2020 census

‘We're Still Too Low': South Florida Has Until 6 a.m. Friday to Fill Out the 2020 Census

“We’re asking everybody to go out there and, please, if you haven’t filled out the Census, we’re still too low. We’re in the 50 percent range,” said Mayor Francis Suarez in a video statement Thursday

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You have until early Friday morning to complete the 2020 Census if you haven’t done so yet, and local leaders are making one final push to encourage people who may have left it until the last minute.

The deadline is Oct. 15, 11:59 a.m. Hawaii time, which translates to 5:59 a.m for South Florida and the rest of the east coast.

For several weeks, officials have been reminding the public of how crucial the census is in determining where funds and political representation are granted.

“We’re asking everybody to go out there and, please, if you haven’t filled out the Census, we’re still too low. We’re in the 50 percent range,” said Mayor Francis Suarez in a video statement Thursday.

“We could lose tens of millions, if not hundreds of millions of dollars. Just this year alone, we lost $80 million that would have come to us directly from the federal government had our population been 30 thousand more than what it is.”

With local economies struggling as the coronavirus pandemic continues, federal funding has been a frequent topic of discussion across county and state governments in Florida.

This week, the Supreme Court of the United States ruled that the Trump administration can end census field operations early, in a blow to efforts to make sure minorities are properly counted in the crucial once-a-decade tally.

The decision was not a total loss for plaintiffs in a lawsuit challenging the administration’s decision to end the count early. They managed to get nearly two extra weeks of counting people as the case made its way through the courts.

However, the ruling increased the chances of the Trump administration retaining control of the process that decides how many congressional seats each state gets — and by extension how much voting power each state has.

Miami Mayor Francis Suarez was among those reminding residents to make sure they fill out the all important questions by Monday's deadline.

“We’re never gonna receive the money we deserve if we don’t know how many people are living in our city,” said Mayor Suarez at an event in early October.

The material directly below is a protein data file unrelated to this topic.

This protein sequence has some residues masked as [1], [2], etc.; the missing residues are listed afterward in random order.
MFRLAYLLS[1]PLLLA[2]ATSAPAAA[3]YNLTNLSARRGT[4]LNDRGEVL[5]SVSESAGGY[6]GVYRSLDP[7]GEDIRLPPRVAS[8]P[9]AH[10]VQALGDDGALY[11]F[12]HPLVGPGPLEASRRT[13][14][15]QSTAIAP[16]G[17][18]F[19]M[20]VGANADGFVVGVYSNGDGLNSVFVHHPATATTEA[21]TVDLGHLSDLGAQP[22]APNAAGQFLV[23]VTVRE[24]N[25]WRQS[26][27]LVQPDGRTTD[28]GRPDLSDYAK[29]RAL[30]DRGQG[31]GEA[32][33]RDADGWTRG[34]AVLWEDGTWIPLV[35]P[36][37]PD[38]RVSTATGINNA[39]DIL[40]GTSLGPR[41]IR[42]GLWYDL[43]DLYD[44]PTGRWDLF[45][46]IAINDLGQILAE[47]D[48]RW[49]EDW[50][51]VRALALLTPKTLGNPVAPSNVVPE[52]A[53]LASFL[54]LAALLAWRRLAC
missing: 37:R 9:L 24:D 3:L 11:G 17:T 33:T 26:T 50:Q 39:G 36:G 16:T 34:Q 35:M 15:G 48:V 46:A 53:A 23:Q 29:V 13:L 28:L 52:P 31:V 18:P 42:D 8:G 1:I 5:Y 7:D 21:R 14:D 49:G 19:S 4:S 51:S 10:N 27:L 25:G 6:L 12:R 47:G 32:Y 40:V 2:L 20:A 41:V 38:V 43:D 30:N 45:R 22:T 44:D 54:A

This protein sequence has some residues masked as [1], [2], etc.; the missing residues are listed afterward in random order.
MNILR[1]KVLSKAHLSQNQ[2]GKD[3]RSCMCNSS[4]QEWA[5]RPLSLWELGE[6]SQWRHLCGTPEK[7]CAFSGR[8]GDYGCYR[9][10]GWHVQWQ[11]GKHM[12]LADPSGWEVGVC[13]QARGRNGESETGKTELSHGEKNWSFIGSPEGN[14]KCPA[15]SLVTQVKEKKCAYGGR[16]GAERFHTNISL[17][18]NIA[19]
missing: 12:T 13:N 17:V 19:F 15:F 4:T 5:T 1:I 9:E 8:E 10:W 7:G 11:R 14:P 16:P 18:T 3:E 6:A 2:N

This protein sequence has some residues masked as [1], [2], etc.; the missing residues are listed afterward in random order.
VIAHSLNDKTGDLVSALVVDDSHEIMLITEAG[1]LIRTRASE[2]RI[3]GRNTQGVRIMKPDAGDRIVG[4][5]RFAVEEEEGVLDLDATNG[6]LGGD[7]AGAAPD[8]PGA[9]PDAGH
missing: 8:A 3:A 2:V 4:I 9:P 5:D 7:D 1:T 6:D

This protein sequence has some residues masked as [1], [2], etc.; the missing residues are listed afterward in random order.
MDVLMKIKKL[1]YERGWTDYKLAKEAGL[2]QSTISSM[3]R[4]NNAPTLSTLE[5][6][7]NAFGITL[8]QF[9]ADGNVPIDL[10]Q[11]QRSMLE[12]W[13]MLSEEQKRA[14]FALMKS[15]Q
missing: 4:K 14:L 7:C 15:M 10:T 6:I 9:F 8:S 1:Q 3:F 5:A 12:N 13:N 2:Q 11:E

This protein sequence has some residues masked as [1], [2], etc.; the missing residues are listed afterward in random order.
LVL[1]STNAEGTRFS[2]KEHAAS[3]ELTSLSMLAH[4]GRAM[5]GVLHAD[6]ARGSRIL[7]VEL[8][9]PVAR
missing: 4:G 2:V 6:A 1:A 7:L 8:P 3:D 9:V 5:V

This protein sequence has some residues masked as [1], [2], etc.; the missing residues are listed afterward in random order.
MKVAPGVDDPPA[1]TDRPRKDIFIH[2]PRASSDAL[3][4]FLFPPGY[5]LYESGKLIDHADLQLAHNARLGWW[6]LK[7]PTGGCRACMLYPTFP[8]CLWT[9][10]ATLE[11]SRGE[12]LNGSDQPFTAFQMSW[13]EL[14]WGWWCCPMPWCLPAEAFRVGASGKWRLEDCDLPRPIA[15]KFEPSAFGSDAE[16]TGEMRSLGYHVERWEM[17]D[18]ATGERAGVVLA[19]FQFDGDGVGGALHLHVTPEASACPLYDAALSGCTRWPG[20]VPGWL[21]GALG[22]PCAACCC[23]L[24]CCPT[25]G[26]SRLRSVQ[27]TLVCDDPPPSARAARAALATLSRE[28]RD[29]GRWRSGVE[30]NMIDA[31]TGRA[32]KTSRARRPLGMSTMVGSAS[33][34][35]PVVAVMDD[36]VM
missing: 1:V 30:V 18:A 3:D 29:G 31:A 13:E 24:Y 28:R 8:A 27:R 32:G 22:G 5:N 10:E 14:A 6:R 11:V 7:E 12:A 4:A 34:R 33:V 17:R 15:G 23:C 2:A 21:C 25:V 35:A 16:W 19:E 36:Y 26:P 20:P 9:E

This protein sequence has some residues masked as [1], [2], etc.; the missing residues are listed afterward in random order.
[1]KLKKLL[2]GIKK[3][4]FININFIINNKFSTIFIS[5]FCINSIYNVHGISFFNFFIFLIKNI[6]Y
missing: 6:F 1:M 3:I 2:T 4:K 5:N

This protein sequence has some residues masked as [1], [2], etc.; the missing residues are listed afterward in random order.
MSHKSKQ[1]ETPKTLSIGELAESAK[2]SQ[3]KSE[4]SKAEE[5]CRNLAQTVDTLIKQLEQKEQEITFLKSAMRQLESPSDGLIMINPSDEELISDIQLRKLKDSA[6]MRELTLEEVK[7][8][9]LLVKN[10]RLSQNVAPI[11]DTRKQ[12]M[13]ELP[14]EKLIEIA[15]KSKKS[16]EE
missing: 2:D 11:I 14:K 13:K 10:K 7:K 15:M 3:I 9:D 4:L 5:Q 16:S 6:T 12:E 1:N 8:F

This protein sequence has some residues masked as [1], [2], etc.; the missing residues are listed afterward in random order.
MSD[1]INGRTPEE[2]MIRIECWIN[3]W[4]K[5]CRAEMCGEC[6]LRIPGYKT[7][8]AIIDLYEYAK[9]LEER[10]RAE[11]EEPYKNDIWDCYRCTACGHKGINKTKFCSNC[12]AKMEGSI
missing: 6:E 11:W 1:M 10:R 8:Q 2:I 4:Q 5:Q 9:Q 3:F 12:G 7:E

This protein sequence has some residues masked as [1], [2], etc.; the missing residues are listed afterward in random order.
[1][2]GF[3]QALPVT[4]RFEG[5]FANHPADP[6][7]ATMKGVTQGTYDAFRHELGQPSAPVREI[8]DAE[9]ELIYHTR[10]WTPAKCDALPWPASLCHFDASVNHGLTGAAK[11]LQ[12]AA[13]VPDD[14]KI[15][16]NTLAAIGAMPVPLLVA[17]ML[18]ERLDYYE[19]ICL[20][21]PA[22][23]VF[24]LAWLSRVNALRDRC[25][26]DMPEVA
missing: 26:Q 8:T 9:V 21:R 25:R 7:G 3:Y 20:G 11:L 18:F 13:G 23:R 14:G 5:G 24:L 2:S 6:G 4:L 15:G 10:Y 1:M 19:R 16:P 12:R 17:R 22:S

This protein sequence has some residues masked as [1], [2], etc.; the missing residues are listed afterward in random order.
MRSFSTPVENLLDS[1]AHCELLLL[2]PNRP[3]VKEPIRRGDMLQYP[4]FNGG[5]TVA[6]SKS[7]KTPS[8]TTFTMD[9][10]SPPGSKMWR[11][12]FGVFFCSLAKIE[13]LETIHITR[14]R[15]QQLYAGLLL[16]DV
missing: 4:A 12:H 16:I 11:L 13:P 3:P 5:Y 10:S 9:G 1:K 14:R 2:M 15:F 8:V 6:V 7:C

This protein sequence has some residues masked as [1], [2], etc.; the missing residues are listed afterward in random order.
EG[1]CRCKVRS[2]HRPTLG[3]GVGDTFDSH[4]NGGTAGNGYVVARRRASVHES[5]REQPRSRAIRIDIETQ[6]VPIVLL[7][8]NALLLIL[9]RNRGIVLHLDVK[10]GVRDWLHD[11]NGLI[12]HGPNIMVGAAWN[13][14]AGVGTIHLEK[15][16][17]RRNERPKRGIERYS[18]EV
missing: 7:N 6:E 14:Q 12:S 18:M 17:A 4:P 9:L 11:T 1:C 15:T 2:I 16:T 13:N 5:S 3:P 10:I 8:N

Susan Racher of Florida Counts, an organization that was created to support Florida's Census Accuracy and outreach, said that there were about 40 counties in Florida that have exceeded their 2010 census response rates, though that wasn't necessarily a reason to celebrate.

“The fact that we exceeded 2010 is good, because it could have been worse, but it by no means indicates that we accurately counted our communities," Racher said.

She explained that some counties like Miami-Dade and Monroe have fallen behind this year, something that could possibly be adjusted in the after-count when data from vacation homes and universities is processed.

But Racher said she worries the process will be rushed due to the repercussions of the Supreme Court's decision.

“For us in the U.S. and in Florida, it’s going to be a lose-lose situation if the data cleanup piece is accelerated to ‪‪December 31st.”

The Supreme Court justices’ ruling came as the nation’s largest association of statisticians, and even the bureau’s own census takers and partners, have been raising questions about the quality of the data being gathered — numbers that are used to determine how much federal funding and how many congressional seats are allotted to states.

At issue was a request by the Trump administration that the Supreme Court suspend a lower court's order extending the 2020 census through the end of October following delays caused by the pandemic. The Trump administration argued that the head count needed to end immediately to give the bureau time to meet a year-end deadline. Congress requires the bureau to turn in by Dec. 31 the figures used to decide the states' congressional seats — a process known as apportionment.

By sticking to the deadline, the Trump administration would end up controlling the numbers used for the apportionment, no matter who wins next month’s presidential election.

In a statement, House Speaker Nancy Pelosi called the Supreme Court’s decision “regrettable and disappointing,” and said the administration's actions “threaten to politically and financially exclude many in America’s most vulnerable communities from our democracy.”

Associate Justice Sonia Sotomayor dissented from the high court's decision, saying “respondents will suffer substantial injury if the Bureau is permitted to sacrifice accuracy for expediency.”

The Supreme Court ruling came in response to a lawsuit by a coalition of local governments and civil rights groups, arguing that minorities and others in hard-to-count communities would be missed if the census ended early. They said the schedule was cut short to accommodate a July order from President Donald Trump that would exclude people in the country illegally from being counted in the numbers used for apportionment.

Opponents of the order said it followed the strategy of the late Republican redistricting guru, Thomas Hofeller, who had advocated using voting-age citizens instead of the total population when it came to drawing legislative seats since that would favor Republicans and non-Hispanic whites.

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